Wednesday, January 10, 2007


I don't know why, but I can't leave the same thing up on my blog for too many days or I feel like I'm a slacker. But at the same time, I can't think of anything relevant or interesting to say!

Piper and I are the speakers for this month's RWA chapter meeting. It is on what editors look for in a manuscript and also what not to do when sending a manuscript. I feel like I can help a few, but most of the members who come to the meetings have most of what I'm going to talk about down. And I'm not from a big publishing house. So what attracts me to a story, may not be what attracts someone from say Avon or Berkley.

Anyway, I'll give my 2 cents and some examples and hope we fill in the time without boring too many.

What have editors said to you in rejection letters? Were they words that made you feel good even though they didn't want your work or did the letter stop you from writing for a while?


Anonymous said...

Paty, I've been reading your blog via TWRP. I love your never say die attitude! :o)

I noticed that Avon appears (or should be past tense maybe) to be one of your target markets. Three of my chapter mates are Avon authors and they'd be the first to tell you that Avon no longer acquires westerns. I'm thinking that's been the case for about five years now. They DID continue to publish a couple of their bigger names, but a couple of years ago they even dropped the ball on the fabulous Susan Kay Law because she writes westerns. Last I heard, she was at loose ends and thinking of switching genres. Old news but I haven't been keeping up lately.

As to your topic (this is gonna run too long)...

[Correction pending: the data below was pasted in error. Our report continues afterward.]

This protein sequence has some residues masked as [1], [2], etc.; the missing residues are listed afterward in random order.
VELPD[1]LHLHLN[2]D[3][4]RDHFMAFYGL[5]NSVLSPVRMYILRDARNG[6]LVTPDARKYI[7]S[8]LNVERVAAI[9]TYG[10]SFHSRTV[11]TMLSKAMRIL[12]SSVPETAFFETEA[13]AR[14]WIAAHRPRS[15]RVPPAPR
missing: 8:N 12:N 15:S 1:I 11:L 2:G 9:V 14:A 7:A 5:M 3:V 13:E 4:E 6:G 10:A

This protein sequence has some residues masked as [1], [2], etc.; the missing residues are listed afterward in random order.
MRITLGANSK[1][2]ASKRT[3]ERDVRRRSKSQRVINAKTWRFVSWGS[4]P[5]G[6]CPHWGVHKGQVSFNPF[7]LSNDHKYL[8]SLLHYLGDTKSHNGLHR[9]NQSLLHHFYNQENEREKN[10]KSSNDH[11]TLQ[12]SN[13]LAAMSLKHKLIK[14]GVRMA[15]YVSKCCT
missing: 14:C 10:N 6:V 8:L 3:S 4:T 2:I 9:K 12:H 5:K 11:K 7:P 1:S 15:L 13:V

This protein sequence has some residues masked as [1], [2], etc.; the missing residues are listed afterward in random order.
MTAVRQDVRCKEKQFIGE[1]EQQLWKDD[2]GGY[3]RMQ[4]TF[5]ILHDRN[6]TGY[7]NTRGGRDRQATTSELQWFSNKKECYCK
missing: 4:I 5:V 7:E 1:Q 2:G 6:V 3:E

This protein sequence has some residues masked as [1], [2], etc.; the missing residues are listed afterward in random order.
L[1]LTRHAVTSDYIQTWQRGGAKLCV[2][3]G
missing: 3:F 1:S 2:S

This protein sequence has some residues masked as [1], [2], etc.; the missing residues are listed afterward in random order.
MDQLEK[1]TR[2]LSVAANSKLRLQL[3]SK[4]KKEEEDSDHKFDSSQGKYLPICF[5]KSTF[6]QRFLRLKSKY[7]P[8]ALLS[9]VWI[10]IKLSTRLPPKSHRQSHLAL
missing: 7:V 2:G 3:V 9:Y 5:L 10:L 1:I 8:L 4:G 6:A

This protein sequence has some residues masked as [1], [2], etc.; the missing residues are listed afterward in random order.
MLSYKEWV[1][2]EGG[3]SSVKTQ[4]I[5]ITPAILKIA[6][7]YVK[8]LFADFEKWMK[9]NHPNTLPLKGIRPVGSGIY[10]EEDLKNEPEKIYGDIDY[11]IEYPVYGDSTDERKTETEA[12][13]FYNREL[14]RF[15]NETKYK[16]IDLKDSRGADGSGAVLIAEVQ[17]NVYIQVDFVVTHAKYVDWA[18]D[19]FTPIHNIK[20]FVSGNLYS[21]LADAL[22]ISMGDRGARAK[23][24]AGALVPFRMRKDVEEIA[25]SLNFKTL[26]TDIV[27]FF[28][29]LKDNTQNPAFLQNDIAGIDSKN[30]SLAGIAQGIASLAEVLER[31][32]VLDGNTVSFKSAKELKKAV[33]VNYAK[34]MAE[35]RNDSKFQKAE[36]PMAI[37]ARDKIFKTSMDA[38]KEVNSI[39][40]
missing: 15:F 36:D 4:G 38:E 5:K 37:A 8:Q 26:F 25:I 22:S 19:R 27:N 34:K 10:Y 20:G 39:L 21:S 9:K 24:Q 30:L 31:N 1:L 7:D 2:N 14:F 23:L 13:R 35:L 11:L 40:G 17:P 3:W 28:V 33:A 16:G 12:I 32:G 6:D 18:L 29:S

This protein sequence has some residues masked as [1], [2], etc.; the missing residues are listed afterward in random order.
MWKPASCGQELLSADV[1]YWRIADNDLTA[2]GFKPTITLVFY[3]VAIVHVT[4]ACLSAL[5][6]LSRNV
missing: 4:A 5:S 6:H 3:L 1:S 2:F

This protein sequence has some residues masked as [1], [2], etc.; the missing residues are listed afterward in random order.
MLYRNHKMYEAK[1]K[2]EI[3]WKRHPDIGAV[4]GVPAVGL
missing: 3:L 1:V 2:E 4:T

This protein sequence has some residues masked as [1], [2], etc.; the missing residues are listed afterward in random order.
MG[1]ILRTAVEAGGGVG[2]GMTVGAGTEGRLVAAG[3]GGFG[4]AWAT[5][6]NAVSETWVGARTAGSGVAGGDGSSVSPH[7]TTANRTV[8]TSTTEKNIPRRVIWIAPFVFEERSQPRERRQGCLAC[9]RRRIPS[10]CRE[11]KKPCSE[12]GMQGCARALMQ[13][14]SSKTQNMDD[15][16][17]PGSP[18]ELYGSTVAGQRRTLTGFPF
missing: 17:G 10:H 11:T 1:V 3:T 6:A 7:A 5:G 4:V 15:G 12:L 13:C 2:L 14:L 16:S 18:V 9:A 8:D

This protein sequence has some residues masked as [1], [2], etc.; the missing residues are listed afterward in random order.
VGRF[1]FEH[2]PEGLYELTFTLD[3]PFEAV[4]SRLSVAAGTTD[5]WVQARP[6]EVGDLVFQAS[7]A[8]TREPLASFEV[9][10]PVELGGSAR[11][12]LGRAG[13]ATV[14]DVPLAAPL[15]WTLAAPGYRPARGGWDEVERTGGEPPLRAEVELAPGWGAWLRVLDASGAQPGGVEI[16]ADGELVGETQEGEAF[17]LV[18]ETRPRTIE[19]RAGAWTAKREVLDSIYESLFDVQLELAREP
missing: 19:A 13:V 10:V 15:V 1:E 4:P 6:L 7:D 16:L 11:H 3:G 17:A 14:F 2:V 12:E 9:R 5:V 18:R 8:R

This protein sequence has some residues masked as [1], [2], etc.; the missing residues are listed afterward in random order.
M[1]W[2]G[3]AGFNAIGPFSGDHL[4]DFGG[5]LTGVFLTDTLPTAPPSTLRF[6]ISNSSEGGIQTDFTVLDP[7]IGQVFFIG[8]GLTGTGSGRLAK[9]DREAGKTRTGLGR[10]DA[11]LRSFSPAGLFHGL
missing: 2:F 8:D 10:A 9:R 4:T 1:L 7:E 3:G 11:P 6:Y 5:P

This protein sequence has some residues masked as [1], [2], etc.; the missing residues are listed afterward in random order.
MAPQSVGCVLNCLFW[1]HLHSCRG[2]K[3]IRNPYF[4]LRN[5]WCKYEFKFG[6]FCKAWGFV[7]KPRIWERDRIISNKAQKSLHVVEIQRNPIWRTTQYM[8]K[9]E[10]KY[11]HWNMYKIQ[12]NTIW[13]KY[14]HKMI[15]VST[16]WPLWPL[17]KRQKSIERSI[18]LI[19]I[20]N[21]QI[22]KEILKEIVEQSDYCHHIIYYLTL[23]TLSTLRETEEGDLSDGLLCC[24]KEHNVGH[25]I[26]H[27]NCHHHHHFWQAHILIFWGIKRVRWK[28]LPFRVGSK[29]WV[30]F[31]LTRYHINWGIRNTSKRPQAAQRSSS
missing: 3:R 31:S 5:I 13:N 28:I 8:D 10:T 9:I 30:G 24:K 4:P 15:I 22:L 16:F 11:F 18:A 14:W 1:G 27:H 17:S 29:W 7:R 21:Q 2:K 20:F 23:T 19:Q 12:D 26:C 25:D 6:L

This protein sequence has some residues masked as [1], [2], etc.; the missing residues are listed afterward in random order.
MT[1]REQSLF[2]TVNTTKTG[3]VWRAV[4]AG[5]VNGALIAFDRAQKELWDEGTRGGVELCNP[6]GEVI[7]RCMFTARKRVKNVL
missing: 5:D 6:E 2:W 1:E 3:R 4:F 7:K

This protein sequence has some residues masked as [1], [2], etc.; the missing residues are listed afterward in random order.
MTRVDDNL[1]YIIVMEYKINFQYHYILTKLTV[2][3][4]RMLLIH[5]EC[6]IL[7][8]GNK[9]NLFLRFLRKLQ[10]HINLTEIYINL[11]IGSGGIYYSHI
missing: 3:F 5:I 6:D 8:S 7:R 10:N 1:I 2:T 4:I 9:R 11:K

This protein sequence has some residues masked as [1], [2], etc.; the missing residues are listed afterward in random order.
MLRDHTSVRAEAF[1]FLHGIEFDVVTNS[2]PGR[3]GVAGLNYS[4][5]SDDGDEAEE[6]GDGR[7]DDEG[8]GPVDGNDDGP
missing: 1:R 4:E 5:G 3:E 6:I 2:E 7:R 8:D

The only time I received a rejection that stopped me from writing was about ten years ago. I received a form letter from Dorchester which basically said my "writing" wasn't up to their standards. Being new at this at the time, I was devastated. I spent the next two years being unproductive writing-wise and concentrated on craft-of-writing type issues. I HAD to improve my writing! Funny thing is, a couple of years ago I received this SAME form rejection from them. The second time I was able to shrug it off and laugh about it because I'd received enough feedback from editors and agents in the meantime to feel a bit more secure about the quality of my "writing."

My last rejection (from Kate Duffy) was back in October. She had requested the full and her rejection letter was very complimentary. My writing pals call these "good rejections." To me, this is a contradiction in terms because no rejection is good. ;o) She "regretfully" had to pass on it because there was just too much story for her. Also, she wished I would rachet up the heat with my hero because she thought he had the potential for a lot more. She invited me to submit again, so I guess that's a YAY.

I'll cut this off after a word about agents. I have concluded that the big name ones are only interested in a sure thing. In other words, get "the call" and THEN give them a call. At that point, they're more willing to take a look at you. They're all looking for the next big thing. Short of that, they'll consider jumping onto a deal that's already in the bag. ;o) Personally, I think I would begrudge handing over 15 percent of my earnings to one of them after I had already done the work.


Paty Jager said...

Hi Irma,

I've pretty much given up on Avon. I have a trilogy that TWRP has already asked for, but I really want to put out in the bigger market. I just feel very strongly about it needs to have a larger audience. It is "different" and I think no one wants to take a chance on it.

And believe me - I have a folder full of rejections. The form rejections, you know they just read the query and didn't think they could do anything with the story. The rejections that say I loved/enjoyed reading this, but... Those are the ones that are hard to swallow. When they say they enjoyed it, but it wasn't something they wanted to take on at this time. Those are the heart breakers, but they also said they loved/enjoyed it. So then I must be doing something right. So I plunge on and write more and submit. Hoping they will pretty soon see I won't go away and take me on as a client or an author.

Thank you for popping over and reading my blog!